Department of Medicine - Division of Infectious Diseases
Professor and Head
Robert R. Redfield, MD
Infectious Diseases Elective
The discipline of infectious diseases is uncommon in internal medicine in that it is not restricted to a single organ system. Indeed the Infectious Diseases Consultative Service serves patients in virtually all departments of the hospital. Many of these patients are among the most acutely ill and they often pose the most difficult diagnostic enigmas. These presentations are more than an academic challenge; many infectious diseases can be cured and the patient restored to previous health.
A practical working knowledge of clinical infectious diseases has become absolutely critical for the following reasons: (1) there has been a huge increase in the numbers of immunosuppressed people, not only from HIV infection but also from the substantial increase in bone marrow and solid organ transplant recipients, the more aggressive use of cytotoxic chemotherapy and more invasive and life-sustaining ICU modalities; (2) the explosion of new antiviral, antifungal and antibacterial agents requiring familiarity with their spectrum of action and toxicities; (3) the proliferation of multiple-antibiotic resistant pathogens which presents virtually untreatable infections; and (4) the focus upon infection control, cost containment and quality of practice which have arisen with the increased attention to the economics of health care. The diagnosis of infections and proper management of patients with these diseases are taught by exposing students to a broad spectrum of clinical problems. The appropriate use of microbiology, virology and serology laboratories is stressed. The student sees consultations under the supervision of a full-time attending at the University of Maryland Medical Center and Baltimore Veterans Affairs Medical Center. Specialized programs are available in HIV/AIDS, in transplant infections, in surgical infections, at Shock Trauma, and at the Greenebaum Cancer Center. Additionally there are training programs available through our international programs in Africa and the Caribbean. A clinical infectious disease conference for faculty, house staff and students is held weekly.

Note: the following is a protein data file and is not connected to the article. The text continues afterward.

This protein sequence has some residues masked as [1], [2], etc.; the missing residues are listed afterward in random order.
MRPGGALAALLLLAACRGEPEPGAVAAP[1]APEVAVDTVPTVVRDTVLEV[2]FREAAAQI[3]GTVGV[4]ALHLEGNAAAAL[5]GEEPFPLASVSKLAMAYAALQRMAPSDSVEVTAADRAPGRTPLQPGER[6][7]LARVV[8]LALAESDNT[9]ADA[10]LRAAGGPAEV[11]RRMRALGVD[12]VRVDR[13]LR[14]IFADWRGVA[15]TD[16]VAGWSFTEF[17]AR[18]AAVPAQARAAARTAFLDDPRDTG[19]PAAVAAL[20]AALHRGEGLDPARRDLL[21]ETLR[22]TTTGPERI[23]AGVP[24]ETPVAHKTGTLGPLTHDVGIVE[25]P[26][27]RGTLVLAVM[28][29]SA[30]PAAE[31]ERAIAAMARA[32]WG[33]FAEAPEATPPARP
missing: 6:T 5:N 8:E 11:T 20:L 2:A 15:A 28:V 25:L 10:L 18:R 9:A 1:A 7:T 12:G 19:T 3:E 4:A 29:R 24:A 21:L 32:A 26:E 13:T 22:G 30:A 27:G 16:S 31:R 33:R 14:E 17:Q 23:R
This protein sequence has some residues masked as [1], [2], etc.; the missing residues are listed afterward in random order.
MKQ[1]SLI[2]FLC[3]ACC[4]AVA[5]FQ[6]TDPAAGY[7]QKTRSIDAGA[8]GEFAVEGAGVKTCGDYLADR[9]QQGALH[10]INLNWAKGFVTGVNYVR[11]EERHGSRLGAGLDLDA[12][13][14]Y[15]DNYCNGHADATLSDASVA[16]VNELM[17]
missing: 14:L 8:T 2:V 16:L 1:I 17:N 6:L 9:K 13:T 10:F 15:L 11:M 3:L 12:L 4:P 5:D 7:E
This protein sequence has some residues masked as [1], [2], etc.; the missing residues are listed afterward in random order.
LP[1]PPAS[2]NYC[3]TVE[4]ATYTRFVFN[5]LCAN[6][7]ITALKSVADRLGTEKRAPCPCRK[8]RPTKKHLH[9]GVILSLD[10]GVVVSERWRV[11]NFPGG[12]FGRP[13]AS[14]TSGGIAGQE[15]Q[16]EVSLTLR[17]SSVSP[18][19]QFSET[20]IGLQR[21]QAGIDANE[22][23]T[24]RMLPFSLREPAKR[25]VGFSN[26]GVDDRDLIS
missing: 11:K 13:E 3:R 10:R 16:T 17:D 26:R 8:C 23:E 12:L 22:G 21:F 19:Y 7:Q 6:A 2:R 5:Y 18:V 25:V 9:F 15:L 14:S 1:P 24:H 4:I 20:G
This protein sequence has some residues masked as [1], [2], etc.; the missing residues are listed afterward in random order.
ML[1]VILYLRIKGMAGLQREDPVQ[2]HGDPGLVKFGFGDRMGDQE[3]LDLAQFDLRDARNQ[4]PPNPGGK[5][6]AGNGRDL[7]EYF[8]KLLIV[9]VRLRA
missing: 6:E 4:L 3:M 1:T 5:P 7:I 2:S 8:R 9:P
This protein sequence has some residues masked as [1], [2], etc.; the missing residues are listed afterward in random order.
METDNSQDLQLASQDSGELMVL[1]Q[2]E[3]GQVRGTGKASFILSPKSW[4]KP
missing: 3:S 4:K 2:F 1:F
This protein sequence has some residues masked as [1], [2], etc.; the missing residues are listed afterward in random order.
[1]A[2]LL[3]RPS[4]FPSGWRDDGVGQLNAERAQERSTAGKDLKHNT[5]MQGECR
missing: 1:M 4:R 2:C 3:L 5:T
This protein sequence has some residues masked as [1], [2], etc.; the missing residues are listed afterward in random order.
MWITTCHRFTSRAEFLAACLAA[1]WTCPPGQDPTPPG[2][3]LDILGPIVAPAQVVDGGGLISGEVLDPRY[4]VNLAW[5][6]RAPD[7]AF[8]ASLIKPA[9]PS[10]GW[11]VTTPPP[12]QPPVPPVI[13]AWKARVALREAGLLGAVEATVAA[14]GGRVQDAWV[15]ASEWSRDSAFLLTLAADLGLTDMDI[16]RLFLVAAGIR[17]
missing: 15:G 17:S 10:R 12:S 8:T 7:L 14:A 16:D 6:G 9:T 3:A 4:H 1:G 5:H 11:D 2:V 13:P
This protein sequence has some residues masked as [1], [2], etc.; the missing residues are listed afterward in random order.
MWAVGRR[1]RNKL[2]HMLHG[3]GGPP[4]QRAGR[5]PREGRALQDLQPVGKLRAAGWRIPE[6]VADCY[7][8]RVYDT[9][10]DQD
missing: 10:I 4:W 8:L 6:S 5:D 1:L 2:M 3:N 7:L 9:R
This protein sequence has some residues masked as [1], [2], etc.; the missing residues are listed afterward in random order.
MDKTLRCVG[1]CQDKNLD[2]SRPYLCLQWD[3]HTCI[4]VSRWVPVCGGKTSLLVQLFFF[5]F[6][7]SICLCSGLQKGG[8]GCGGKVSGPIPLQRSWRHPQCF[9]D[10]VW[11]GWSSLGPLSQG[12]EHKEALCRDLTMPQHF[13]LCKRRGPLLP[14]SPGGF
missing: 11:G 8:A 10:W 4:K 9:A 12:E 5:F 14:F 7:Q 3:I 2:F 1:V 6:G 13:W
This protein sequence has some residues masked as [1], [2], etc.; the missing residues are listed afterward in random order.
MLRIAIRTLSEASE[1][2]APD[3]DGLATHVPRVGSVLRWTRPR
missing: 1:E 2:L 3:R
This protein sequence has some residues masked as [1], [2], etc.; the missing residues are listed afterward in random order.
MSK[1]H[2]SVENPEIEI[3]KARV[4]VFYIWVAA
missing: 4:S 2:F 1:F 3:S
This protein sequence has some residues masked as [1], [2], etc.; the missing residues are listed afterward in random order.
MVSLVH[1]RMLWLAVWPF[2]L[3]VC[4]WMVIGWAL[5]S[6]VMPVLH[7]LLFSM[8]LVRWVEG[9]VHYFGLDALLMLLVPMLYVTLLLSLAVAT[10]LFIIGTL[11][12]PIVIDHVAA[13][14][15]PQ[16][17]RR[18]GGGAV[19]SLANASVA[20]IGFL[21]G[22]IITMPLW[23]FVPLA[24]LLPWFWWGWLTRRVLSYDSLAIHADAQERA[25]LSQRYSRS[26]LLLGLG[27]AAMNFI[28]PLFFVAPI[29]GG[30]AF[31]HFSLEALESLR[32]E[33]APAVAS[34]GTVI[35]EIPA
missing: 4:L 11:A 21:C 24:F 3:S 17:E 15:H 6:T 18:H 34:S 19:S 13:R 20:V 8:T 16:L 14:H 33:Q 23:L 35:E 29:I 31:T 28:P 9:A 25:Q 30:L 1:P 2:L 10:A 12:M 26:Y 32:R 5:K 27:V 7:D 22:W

The Division of Infectious Diseases offers two postgraduate fellowship programs: one in General Infectious Diseases and one designed for individuals who would like to specialize in HIV care. Within each program, there is a clinical track and a research track. The first year is similar in both programs and tracks. This year is clinically oriented and is spent consulting on patients with problems related to infectious diseases. A very diverse experience is obtained through rotations at the University of Maryland Medical Center and Baltimore Veterans Affairs Medical Center, the Greenebaum Cancer Center, the solid organ transplant service, the inpatient HIV unit, and in the Clinical Microbiology Laboratory. Fellows see consults and supervise residents and medical students, and spend much of their time teaching and providing patient care. This is all performed under the guidance of full-time faculty, many of whom are experts in subspecialties within infectious diseases, such as infections in transplant recipients, neutropenic host infections, surgical infections and infections in HIV-infected people. Those individuals in either program who have chosen a clinical track spend the second year equally divided between the various rotations and on electives. Available electives include rotations in the Shock Trauma unit, in the Baltimore City Health Department, on the infectious disease service at the National Institutes of Health, and performing clinical research. Those individuals on the research track spend the second and subsequent years of the program performing original research. Research interests in the division include molecular pathogenesis of bacterial infections, HIV infections, the physiology of acute inflammation, CMV, HIV, papilloma virus infections, infections in cancer patients or severely traumatized patients, and infection control and nosocomial infections. Research interests within geographic medicine include microbial genetics, pathogenesis of diarrheal diseases, pathogenesis of malarial infections, and vaccine development. During the second and subsequent years the general and HIV program differ in that the electives and research opportunities of individuals in the latter program are oriented toward HIV infection. All fellows participate throughout their fellowship in a weekly longitudinal infectious diseases clinic, where under the supervision of the faculty they follow patients with HIV infections and other infectious diseases. Application is made through the fellowship program director.